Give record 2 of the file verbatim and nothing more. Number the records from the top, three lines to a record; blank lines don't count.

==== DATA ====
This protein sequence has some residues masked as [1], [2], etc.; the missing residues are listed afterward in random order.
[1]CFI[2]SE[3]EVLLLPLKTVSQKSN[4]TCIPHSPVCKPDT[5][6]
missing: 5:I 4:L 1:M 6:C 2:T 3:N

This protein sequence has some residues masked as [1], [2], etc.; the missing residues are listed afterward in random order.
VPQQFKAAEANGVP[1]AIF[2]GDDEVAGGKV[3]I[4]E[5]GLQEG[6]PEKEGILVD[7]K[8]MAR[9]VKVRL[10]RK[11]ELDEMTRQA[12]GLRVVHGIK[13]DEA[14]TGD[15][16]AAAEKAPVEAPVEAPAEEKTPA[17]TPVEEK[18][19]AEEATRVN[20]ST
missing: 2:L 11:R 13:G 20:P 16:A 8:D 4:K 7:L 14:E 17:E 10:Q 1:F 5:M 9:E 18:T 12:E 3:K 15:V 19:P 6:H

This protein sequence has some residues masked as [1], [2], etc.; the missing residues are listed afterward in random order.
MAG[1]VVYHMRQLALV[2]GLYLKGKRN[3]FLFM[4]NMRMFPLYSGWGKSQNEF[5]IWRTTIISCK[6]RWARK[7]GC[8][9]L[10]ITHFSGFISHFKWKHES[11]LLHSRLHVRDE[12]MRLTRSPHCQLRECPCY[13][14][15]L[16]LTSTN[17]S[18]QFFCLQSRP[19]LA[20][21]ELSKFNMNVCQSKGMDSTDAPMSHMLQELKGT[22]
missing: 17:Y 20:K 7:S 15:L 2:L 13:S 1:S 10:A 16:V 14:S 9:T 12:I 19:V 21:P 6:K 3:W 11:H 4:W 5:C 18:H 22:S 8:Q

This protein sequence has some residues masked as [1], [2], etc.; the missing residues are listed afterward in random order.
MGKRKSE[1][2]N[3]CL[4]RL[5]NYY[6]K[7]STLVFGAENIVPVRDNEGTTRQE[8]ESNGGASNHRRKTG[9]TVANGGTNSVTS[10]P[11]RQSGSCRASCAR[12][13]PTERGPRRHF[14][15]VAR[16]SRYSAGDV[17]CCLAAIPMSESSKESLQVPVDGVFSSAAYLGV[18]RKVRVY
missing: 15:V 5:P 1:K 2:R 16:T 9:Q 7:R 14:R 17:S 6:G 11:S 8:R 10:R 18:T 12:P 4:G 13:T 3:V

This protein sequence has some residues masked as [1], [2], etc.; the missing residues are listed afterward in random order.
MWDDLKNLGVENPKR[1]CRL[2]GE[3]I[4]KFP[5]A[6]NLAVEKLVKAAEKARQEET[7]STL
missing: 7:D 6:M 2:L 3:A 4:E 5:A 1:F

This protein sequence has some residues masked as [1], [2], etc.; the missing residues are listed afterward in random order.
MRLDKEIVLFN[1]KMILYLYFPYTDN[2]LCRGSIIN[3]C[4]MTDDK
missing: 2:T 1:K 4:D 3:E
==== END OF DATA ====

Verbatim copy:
This protein sequence has some residues masked as [1], [2], etc.; the missing residues are listed afterward in random order.
VPQQFKAAEANGVP[1]AIF[2]GDDEVAGGKV[3]I[4]E[5]GLQEG[6]PEKEGILVD[7]K[8]MAR[9]VKVRL[10]RK[11]ELDEMTRQA[12]GLRVVHGIK[13]DEA[14]TGD[15][16]AAAEKAPVEAPVEAPAEEKTPA[17]TPVEEK[18][19]AEEATRVN[20]ST
missing: 2:L 11:R 13:G 20:P 16:A 8:D 4:K 7:L 14:E 17:E 10:Q 1:F 5:M 9:E 18:T 12:E 3:K 15:V 19:P 6:H